In order to investigate the potential of GMF to influence CD4+ T cell responses, GMFs were isolated from human gastric tissue biopsies or surgical resections and examined by flow cytometry and confocal microscopy for purity. In Figure 2A, >98% of isolated cells were found to express the fibroblast marker, CD90. Myofibroblasts, or activated fibroblasts, further express α-SMA, and 90–95% of isolated cells express this marker in our cultures (Figure 2B). Many tumors, including gastric tumors, are known to have increased amounts of myofibroblasts [19], [20]. However, we were able to culture similar amounts of α-SMA cells from normal and tumor tissues. Since it has been shown that H. pylori disrupts barrier function, infection may affect GMF as well as epithelium [21]. Hence, we found the class II MHC molecule, HLA-DR to be upregulated by H. pylori on these cells (Figure 2B). Moreover, class II MHC expression was also found to be increased on GMF cell surfaces after incubation with naïve CD4+ T cells (Figure 2C) and by H. pylori exposure by flow cytometry (Figure 2C and 2D). The expression and upregulation of class II MHC expression on GMF suggests that these cells may interact with T cells and influence their responses.

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Figure 2. Gastric myofibroblast express CD90, α-smooth muscle actin, and class II MHC.

Gastric myofibroblast express A) CD90 by flow cytometry compared to the solid peak isotype control. These cells also express B) α-smooth actin and class II MHC, where class II MHC is upregulated by exposure to H. pylori as shown by confocal microscopy. Class II MHC is also upregulated by C) incubation with CD4+ T cells and D) H. pylori exposure by flow cytometry. Figures are representative of 3 experiments in duplicate.

http://dx.doi.org/10.1371/journal.pone.0053798.g002

H. pylori infected and cancer derived GMF promote RORγt and IL-17A expression in CD4+ T cells.

We and others previously demonstrated that intestinal derived CD90+ stromal cells produce several cytokines that are involved in T cell differentiation upon stimulation with pro-inflammatory stimuli [22], [23]. Thus, we examined whether GMFs isolated from normal (N-GMF), H. pylori-exposed (Hp-GMFs), and tumor tissues (C-GMFs) may promote Th17 cell phenotype. Naïve CD4+ T cells were negatively selected with a >98% purity (data not shown), activated with anti-CD3/anti-CD28 coupled beads, incubated with GMF for 48 hours, stained with RORγt, and analyzed by flow cytometry. As seen in Figure 3A and 3B, RORγt expression by CD4+ T cells was increased in cells incubated with Hp-GMF and C-GMF compared to N-GMF. Compiled data from multiple experiments indicates that RORγt was expressed at an average of 7% in activated CD4+ T cells alone, but when incubated with N-GMF increased to 17% (Figure 3C). N-GMF were exposed to H. pylori for 24 hours prior to addition of CD4+ T cells to cultures, H. pylori was removed by washing cells multiple times, and H. pylori was filtered from the media to make H. pylori conditioned media. When CD4+ T cells were incubated with these H. pylori-exposed GMF, RORγt expression was increased to 33% and with C-GMFs to 39%. IL-17A production was also examined in co-cultures by Luminex bead array and found to be increased in supernatants by 5 and 8 fold respectively when T cells were primed with H. pylori-exposed N-GMF and C-GMFs, when compared to N-GMFs (Figure 3D). RORγ and IL-17A RNA levels were also increased in T cells, up to 17 fold and 7 fold, respectively, when incubated with H. pylori-exposed N-GMF and C-GMF compared to N-GMF (Figure 3E). These results suggest that not only are Th17 accumulating in gastric tissues during infection and cancer, but also may differentiate in the gastric mucosa by interacting with GMF.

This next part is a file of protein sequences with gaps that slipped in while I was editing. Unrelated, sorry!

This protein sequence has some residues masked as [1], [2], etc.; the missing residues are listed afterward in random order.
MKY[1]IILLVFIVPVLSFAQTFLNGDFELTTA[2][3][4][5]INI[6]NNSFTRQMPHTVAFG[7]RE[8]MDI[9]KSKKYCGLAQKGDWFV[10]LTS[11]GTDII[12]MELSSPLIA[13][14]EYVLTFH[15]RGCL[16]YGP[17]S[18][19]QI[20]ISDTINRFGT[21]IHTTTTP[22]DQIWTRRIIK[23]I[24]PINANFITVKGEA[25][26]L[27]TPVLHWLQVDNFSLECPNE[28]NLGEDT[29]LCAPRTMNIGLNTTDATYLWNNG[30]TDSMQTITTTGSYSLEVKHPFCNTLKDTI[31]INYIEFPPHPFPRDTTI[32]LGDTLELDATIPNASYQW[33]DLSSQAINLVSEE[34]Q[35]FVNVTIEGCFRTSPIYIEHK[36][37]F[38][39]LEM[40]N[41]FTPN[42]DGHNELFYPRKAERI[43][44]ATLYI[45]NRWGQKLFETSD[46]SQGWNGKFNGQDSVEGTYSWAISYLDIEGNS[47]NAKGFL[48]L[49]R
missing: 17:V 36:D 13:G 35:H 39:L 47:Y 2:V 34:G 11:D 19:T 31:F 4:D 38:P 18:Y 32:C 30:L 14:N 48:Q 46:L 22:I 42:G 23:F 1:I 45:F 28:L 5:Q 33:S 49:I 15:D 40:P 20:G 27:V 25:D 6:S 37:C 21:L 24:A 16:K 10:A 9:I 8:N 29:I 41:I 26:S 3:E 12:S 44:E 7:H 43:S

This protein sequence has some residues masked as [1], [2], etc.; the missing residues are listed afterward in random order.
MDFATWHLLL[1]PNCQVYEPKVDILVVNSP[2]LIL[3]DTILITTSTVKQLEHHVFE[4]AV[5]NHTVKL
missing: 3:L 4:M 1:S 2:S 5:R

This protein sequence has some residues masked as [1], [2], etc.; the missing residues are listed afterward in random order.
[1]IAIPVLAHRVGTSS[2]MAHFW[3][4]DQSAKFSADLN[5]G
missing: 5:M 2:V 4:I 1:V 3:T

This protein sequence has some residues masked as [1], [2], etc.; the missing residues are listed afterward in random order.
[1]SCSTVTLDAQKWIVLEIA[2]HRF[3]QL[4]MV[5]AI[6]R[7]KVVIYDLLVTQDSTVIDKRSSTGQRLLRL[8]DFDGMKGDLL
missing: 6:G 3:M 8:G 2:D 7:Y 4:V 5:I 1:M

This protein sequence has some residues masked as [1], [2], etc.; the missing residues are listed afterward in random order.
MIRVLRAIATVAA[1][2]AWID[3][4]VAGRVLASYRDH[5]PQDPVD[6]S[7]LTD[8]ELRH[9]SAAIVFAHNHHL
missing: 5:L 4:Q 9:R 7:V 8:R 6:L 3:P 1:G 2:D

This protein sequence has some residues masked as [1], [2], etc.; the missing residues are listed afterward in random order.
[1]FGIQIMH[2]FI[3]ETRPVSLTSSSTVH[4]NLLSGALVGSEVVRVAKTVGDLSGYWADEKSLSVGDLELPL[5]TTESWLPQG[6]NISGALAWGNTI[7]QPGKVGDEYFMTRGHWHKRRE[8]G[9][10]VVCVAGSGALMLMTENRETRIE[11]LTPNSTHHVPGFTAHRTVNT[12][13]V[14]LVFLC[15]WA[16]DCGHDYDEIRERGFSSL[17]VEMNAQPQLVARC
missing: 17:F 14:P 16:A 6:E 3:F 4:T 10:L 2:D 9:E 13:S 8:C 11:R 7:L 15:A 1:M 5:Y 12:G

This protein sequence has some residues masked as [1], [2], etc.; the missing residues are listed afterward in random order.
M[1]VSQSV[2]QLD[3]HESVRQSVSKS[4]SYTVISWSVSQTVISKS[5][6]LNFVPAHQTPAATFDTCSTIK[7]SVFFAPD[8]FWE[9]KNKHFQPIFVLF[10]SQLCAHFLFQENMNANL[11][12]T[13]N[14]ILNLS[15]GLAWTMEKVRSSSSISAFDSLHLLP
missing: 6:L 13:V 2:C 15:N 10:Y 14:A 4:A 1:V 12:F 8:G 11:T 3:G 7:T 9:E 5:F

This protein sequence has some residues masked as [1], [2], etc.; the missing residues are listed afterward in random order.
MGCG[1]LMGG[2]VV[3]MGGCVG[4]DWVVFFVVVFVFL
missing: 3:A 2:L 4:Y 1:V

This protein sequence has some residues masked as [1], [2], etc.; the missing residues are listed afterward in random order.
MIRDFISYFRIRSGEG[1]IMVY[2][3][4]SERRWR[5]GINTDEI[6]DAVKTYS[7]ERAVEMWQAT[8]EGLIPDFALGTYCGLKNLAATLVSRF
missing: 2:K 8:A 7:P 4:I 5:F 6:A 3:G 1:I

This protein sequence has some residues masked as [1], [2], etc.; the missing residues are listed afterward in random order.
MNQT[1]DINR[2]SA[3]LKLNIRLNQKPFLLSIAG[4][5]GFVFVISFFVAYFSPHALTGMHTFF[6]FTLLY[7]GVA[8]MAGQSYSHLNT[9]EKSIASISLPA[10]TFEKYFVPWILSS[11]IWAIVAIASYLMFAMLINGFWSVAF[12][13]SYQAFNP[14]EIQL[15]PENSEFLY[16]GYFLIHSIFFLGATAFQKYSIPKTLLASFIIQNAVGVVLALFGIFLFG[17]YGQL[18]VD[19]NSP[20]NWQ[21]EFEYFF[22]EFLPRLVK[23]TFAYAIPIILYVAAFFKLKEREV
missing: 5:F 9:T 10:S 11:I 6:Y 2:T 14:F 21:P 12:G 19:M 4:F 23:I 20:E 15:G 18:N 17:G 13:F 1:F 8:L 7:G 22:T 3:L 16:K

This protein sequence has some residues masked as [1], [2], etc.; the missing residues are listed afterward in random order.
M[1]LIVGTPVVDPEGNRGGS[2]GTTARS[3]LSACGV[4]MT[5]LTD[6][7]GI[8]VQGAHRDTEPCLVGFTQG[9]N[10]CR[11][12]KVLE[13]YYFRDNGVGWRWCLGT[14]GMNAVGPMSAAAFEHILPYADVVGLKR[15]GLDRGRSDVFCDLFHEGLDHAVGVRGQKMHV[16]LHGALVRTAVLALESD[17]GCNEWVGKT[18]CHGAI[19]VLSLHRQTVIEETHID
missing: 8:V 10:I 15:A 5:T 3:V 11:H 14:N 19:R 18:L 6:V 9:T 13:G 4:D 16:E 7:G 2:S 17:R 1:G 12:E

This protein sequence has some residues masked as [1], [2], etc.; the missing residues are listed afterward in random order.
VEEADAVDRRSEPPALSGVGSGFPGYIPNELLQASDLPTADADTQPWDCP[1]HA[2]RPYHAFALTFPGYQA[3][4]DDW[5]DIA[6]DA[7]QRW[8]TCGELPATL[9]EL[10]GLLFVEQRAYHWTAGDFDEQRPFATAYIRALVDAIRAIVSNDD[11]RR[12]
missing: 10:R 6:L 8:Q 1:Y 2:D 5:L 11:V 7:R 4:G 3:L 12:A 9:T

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Figure 3. Th17 development increases in culture with H. pylori-exposed and cancer gastric myofibrobroblasts.

A) N-GMF and Hp-GMF primed CD4+ T cells were analyzed for RORγt expression by flow cytometry. B) N-GMF and C-GMF primed CD4+ T cells were analyzed for RORγt expression by flow cytometry. C) Compiled data for all experiments of N-GMF, Hp-GMF, and C-GMF primed CD4+ T cells analyzed for RORγt expression by flow cytometry. D) IL-17A levels were measured in co-cultures of CD4+ T cells with GMF by Luminex bead array. The RNA levels from GMF primed CD4+ T cells were also analyzed by quantitative real time PCR for E) RORγ and IL-17A. The mRNA levels were normalized to 18S. Data represent mean of mRNA fold increase ± standard errors from three duplicate experiments from 3 sets of GMF (n = 18). * p<0.05, between CD4+ and CD4+ incubated with GMF, ** p<0.05 between untreated and H. pylori treated or cancer.